Social determinants of impaired functioning among Nepali widows: A mixed methods study

Kathryne S. Mezzanotte, Anvita Bhardwaj, Yoona Kim, Damodar Rimal, Jane K. Lee, Abina Shrestha, Wietse A. Tol, Nagendra P. Luitel, Pamela J. Surkan

Research output: Contribution to journalArticlepeer-review


Despite considerable stigmatisation of widows in Nepal, little is known about factors affecting their ability to function in society. Using mixed methods, we studied psychosocial factors associated with impaired functioning among Nepali widows. For the qualitative analysis, we analysed 3 focus groups, 25 in-depth interviews, and 12 key-informant interviews. The quantitative analysis was based on data from 204 widows. Odds ratios were calculated linking psychosocial exposures to impaired functioning using adjusted logistic regression models. Low social support (aOR = 2.35, 95% CI: 1.2, 4.6, generally; aOR = 3.3, 95% CI: 1.7, 6.42, specifically from family members), experiences of discrimination (aOR = 2.97, 95% CI: 1.43, 6.14), and low life control (aOR = 4.3, 95% CI: 1.86, 10.1) were risk factors for impaired functioning. Qualitative findings suggested how discrimination and lack of control contribute to impaired functioning. Support from the husband’s family appeared to be more important to a widow’s functioning, compared to from her own parents. Knowledge about risk factors for impaired functioning can help inform interventions for Nepali widows.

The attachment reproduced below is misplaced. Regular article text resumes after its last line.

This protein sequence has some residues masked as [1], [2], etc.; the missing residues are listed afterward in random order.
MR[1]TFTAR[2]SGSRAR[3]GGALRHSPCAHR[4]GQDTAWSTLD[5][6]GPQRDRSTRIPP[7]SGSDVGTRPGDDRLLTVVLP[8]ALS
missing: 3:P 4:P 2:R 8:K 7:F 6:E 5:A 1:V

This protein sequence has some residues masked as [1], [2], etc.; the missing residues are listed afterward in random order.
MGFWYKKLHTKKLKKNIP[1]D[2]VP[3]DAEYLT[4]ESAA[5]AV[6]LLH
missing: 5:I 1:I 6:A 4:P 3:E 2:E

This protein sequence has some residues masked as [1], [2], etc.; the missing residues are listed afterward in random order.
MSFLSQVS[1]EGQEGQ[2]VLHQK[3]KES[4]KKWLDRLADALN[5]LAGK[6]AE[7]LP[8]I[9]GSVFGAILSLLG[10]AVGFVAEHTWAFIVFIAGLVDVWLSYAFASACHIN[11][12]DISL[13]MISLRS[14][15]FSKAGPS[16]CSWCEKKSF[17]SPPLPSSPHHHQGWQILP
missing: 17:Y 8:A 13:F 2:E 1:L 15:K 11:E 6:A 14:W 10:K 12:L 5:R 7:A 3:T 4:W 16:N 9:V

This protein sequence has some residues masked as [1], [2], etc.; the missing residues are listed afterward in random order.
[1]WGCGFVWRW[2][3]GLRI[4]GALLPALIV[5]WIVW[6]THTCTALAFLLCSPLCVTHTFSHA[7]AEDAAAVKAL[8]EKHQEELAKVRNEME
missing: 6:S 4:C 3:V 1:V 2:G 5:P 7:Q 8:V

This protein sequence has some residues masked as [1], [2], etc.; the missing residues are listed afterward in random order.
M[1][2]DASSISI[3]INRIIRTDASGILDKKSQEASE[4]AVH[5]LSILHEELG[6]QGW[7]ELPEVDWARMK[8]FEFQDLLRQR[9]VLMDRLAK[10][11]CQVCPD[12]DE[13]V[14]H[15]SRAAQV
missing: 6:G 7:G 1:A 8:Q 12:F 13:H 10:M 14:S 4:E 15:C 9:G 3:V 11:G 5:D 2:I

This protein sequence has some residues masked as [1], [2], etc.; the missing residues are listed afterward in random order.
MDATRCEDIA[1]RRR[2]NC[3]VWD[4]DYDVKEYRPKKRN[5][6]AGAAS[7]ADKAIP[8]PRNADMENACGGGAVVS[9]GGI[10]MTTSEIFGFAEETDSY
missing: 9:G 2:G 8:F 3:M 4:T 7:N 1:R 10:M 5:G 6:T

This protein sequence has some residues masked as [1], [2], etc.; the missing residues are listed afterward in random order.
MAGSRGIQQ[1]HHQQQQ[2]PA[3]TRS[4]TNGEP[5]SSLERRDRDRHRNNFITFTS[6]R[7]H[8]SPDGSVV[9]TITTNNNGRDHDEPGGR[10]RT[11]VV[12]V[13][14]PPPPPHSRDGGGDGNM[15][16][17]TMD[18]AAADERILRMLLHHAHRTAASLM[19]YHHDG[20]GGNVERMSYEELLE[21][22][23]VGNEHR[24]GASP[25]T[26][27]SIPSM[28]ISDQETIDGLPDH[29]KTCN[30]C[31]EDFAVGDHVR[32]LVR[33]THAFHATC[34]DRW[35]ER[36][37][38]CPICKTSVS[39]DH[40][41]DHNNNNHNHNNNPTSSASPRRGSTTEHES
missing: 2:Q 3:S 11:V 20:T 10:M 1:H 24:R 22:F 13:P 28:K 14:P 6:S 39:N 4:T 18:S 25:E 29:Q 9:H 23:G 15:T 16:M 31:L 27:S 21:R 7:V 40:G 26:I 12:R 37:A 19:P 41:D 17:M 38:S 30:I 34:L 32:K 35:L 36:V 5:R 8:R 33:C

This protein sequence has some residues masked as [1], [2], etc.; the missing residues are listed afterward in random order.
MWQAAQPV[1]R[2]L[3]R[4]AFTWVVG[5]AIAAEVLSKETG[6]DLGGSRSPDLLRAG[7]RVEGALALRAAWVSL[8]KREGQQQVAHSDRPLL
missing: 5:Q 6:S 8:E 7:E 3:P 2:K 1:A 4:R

Original languageEnglish (US)
Pages (from-to)3853-3868
Number of pages16
JournalGlobal public health
Issue number12
StatePublished - 2022


  • Nepal
  • Social support
  • discrimination
  • social stigma
  • widowhood

ASJC Scopus subject areas

  • Public Health, Environmental and Occupational Health


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